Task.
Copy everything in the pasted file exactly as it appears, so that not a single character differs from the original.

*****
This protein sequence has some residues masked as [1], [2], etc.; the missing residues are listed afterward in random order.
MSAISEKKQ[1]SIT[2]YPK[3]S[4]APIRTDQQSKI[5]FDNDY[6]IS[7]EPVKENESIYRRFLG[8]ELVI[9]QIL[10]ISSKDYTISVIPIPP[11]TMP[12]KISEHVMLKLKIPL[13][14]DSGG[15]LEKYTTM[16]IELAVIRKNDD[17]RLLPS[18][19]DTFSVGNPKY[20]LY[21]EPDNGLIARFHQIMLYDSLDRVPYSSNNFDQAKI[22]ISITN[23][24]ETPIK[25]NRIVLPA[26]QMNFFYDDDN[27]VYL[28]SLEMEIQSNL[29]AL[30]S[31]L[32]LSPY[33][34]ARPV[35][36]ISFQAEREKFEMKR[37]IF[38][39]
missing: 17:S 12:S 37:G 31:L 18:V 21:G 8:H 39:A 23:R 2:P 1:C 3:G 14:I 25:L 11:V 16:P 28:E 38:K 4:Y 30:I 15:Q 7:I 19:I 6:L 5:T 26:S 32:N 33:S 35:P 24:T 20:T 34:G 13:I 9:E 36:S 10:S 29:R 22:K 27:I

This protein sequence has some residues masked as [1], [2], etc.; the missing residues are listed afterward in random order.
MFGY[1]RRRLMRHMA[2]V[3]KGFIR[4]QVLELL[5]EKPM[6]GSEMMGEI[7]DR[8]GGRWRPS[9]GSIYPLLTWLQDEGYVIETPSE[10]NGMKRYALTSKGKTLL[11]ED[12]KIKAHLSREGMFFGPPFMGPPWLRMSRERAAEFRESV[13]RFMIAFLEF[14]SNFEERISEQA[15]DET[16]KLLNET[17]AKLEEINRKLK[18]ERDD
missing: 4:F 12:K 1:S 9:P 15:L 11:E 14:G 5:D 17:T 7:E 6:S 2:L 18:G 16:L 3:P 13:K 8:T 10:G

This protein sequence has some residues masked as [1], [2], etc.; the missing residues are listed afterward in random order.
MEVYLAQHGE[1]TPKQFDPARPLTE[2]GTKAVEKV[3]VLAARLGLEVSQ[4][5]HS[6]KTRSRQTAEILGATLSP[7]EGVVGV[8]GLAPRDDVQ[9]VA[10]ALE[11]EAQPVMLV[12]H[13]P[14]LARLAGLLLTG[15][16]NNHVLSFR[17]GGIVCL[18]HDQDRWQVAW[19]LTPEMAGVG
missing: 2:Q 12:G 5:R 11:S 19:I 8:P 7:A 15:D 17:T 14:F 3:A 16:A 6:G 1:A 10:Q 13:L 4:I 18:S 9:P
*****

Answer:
This protein sequence has some residues masked as [1], [2], etc.; the missing residues are listed afterward in random order.
MSAISEKKQ[1]SIT[2]YPK[3]S[4]APIRTDQQSKI[5]FDNDY[6]IS[7]EPVKENESIYRRFLG[8]ELVI[9]QIL[10]ISSKDYTISVIPIPP[11]TMP[12]KISEHVMLKLKIPL[13][14]DSGG[15]LEKYTTM[16]IELAVIRKNDD[17]RLLPS[18][19]DTFSVGNPKY[20]LY[21]EPDNGLIARFHQIMLYDSLDRVPYSSNNFDQAKI[22]ISITN[23][24]ETPIK[25]NRIVLPA[26]QMNFFYDDDN[27]VYL[28]SLEMEIQSNL[29]AL[30]S[31]L[32]LSPY[33][34]ARPV[35][36]ISFQAEREKFEMKR[37]IF[38][39]
missing: 17:S 12:S 37:G 31:L 18:V 21:G 8:H 39:A 23:R 2:P 1:C 3:G 14:I 25:L 11:V 16:P 28:E 38:K 4:Y 30:I 15:Q 7:I 19:I 6:L 5:T 26:S 32:N 33:S 35:P 24:T 20:T 34:G 13:I 9:E 36:S 10:S 29:R 22:K 27:I

This protein sequence has some residues masked as [1], [2], etc.; the missing residues are listed afterward in random order.
MFGY[1]RRRLMRHMA[2]V[3]KGFIR[4]QVLELL[5]EKPM[6]GSEMMGEI[7]DR[8]GGRWRPS[9]GSIYPLLTWLQDEGYVIETPSE[10]NGMKRYALTSKGKTLL[11]ED[12]KIKAHLSREGMFFGPPFMGPPWLRMSRERAAEFRESV[13]RFMIAFLEF[14]SNFEERISEQA[15]DET[16]KLLNET[17]AKLEEINRKLK[18]ERDD
missing: 4:F 12:K 1:S 9:P 15:L 11:E 14:G 5:D 17:T 7:E 6:S 2:L 18:G 16:L 3:P 13:K 8:T 10:G

This protein sequence has some residues masked as [1], [2], etc.; the missing residues are listed afterward in random order.
MEVYLAQHGE[1]TPKQFDPARPLTE[2]GTKAVEKV[3]VLAARLGLEVSQ[4][5]HS[6]KTRSRQTAEILGATLSP[7]EGVVGV[8]GLAPRDDVQ[9]VA[10]ALE[11]EAQPVMLV[12]H[13]P[14]LARLAGLLLTG[15][16]NNHVLSFR[17]GGIVCL[18]HDQDRWQVAW[19]LTPEMAGVG
missing: 2:Q 12:G 5:R 11:S 19:I 8:P 7:A 15:D 17:T 14:F 3:A 16:A 6:G 1:A 10:Q 13:L 4:I 18:S 9:P